Aging is a universal human experience, but human longevity, the rhythms of the life-course, and the qualities of later life, vary enormously from one culture to another. This course explores that diversity through readings, field trips, discussions, debates, films and exercises focused on the peoples of North Africa, the Middle East, Southern and Eastern Europe, and the Caribbean. We will consider the “graying” of national and global populations in the Bahamas and throughout the modern world; the traditional power of older men and women in Spain and Italy; rites of passage across the lifespan in the USA and other countries; the nature of widowhood in Greece; the idea of a “good death” in Ireland; factors enhancing life expectancy and health in Croatia and Abkhasia; the place of spirituality and authority among elders in Turkey and the Near East; the role of poetry and creativity among older people in Egypt, Europe and Asia; the impact of modernization on the aged, their families and government policies in North Africa, Uganda, the Americas and Southeast Asia; and the promises and perils of retirement, pension systems, and caregiving in developing and post-industrial societies. In light of our cultural encounters in the Mediterranean during the voyage, students will also be asked to reflect on their own families’ experiences with aging and the elderly; to envision their own ideal later life; and to contemplate the social and policy changes that could help or hinder their realization of “a good old age.”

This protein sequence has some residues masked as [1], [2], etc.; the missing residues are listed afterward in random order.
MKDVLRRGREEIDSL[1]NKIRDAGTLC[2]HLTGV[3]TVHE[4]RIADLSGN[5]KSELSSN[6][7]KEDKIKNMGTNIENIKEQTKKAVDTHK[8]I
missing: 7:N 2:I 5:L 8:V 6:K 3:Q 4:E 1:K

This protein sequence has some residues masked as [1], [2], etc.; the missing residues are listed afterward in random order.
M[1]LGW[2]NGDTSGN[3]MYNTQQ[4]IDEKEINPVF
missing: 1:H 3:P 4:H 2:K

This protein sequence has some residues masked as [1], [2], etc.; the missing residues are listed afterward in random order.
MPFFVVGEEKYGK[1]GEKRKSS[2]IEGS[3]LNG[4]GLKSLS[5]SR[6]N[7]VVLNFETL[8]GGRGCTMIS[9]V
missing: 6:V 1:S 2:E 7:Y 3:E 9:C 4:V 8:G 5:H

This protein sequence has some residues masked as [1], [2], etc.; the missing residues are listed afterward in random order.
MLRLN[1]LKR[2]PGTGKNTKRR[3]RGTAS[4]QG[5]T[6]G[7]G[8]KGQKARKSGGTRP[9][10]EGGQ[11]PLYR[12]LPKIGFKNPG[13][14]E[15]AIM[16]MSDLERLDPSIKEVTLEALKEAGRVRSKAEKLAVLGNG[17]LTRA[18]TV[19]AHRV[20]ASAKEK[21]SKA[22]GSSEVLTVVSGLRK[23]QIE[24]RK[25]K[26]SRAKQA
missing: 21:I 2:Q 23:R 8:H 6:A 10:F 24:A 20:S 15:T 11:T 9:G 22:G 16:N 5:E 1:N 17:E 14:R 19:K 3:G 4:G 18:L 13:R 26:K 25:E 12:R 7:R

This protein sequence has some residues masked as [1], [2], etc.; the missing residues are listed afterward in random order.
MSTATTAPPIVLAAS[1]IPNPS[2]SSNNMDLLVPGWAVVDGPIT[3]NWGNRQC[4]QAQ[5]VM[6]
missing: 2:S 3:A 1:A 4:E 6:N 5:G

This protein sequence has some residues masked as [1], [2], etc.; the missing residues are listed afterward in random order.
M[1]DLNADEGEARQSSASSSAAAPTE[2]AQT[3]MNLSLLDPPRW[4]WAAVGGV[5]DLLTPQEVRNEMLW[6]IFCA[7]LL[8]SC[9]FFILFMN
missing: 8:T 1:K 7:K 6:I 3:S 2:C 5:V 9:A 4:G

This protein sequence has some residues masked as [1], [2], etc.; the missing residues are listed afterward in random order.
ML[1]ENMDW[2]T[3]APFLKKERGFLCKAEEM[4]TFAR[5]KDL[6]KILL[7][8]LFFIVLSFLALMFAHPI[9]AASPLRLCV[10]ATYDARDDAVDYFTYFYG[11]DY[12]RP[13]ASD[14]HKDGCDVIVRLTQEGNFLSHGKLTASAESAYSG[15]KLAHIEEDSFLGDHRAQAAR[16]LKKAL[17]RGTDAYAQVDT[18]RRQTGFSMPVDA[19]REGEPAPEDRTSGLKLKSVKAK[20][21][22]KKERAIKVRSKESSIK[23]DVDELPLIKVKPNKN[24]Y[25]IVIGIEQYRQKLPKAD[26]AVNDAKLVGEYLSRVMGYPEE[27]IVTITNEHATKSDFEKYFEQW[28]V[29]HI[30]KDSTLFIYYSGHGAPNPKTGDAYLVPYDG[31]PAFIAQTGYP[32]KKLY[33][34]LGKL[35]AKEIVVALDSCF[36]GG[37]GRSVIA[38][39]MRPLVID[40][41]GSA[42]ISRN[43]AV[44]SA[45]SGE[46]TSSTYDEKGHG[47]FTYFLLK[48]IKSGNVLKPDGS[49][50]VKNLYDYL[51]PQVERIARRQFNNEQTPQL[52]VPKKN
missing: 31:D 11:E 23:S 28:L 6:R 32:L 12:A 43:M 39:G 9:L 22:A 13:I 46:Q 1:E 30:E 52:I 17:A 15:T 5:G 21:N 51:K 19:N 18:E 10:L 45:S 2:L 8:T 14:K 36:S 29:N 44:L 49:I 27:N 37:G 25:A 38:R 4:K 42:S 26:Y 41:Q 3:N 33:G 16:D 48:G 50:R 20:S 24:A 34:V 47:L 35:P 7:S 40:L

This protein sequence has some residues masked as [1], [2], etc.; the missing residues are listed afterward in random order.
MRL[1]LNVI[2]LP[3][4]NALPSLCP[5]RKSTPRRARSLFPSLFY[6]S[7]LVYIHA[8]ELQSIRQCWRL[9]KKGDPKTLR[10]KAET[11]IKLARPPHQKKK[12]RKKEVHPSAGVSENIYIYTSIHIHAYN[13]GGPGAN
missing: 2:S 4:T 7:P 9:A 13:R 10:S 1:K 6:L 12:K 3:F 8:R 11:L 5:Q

An introductory course in Anthropology, Sociology, Psychology or Gerontology
Field WorkCountry: Spain
This field lab features presentations by professors Jennie Wallace and Martin Tolhurst, retired British educators and now residents of Spain, who have studied and personally experienced the "graying" of modern Europe in several of that continent's countries. Through questions and conversation, students will have a chance to ask and learn about: national differences in pension policies; access to medical care and continuing education for older people; support systems for elders and their families; and the reasons why Spain itself has become such an attractive retirement destination for other Europeans. Students are invited to share lunch with Professors Wallace and Tolhurst, provide them with a tour of the ship, and then move with them onto the streets of the Ramblas and its vicinity to interact with Spanish elders and find out from them about their personal experience of aging in Catalonia.